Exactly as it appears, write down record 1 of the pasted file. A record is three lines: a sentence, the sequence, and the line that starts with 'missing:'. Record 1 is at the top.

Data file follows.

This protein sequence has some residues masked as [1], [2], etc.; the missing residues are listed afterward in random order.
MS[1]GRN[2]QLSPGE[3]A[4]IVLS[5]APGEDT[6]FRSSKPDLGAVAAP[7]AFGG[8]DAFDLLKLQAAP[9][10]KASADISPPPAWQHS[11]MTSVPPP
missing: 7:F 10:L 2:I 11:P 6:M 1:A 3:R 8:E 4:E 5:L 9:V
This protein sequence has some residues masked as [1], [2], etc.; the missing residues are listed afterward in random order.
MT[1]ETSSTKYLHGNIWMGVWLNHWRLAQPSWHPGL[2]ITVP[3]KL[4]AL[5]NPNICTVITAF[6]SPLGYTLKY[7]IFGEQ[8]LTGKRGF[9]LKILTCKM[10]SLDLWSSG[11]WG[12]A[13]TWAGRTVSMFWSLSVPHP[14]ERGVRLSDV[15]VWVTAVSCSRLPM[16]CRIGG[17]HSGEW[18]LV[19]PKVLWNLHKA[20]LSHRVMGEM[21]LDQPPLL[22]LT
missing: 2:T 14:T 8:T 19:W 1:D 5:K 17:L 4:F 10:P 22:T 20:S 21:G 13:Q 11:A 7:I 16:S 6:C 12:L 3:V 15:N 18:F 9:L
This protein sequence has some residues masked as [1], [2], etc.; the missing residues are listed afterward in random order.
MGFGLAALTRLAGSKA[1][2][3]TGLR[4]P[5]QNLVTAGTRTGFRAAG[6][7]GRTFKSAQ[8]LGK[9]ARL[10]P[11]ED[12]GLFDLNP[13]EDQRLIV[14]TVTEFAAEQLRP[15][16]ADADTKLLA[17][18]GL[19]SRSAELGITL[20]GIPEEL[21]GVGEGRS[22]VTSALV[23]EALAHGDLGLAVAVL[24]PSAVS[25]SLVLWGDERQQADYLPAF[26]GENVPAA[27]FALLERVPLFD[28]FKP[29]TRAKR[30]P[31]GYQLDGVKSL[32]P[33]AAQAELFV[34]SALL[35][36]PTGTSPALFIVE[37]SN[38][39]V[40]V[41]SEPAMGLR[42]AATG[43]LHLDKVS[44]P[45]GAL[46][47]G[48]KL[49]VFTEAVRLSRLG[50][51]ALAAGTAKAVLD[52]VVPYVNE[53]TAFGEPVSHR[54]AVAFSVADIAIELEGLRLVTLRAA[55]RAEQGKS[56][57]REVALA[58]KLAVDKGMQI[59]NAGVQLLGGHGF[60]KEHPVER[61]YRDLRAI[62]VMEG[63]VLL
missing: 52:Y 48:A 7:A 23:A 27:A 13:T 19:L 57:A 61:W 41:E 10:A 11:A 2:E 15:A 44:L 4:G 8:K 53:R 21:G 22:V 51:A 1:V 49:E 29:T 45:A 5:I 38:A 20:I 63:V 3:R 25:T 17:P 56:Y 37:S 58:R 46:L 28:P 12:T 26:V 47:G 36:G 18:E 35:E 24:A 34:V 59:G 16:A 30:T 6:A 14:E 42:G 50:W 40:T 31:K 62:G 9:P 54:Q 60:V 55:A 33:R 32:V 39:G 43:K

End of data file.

This protein sequence has some residues masked as [1], [2], etc.; the missing residues are listed afterward in random order.
MS[1]GRN[2]QLSPGE[3]A[4]IVLS[5]APGEDT[6]FRSSKPDLGAVAAP[7]AFGG[8]DAFDLLKLQAAP[9][10]KASADISPPPAWQHS[11]MTSVPPP
missing: 7:F 10:L 2:I 11:P 6:M 1:A 3:R 8:E 4:E 5:L 9:V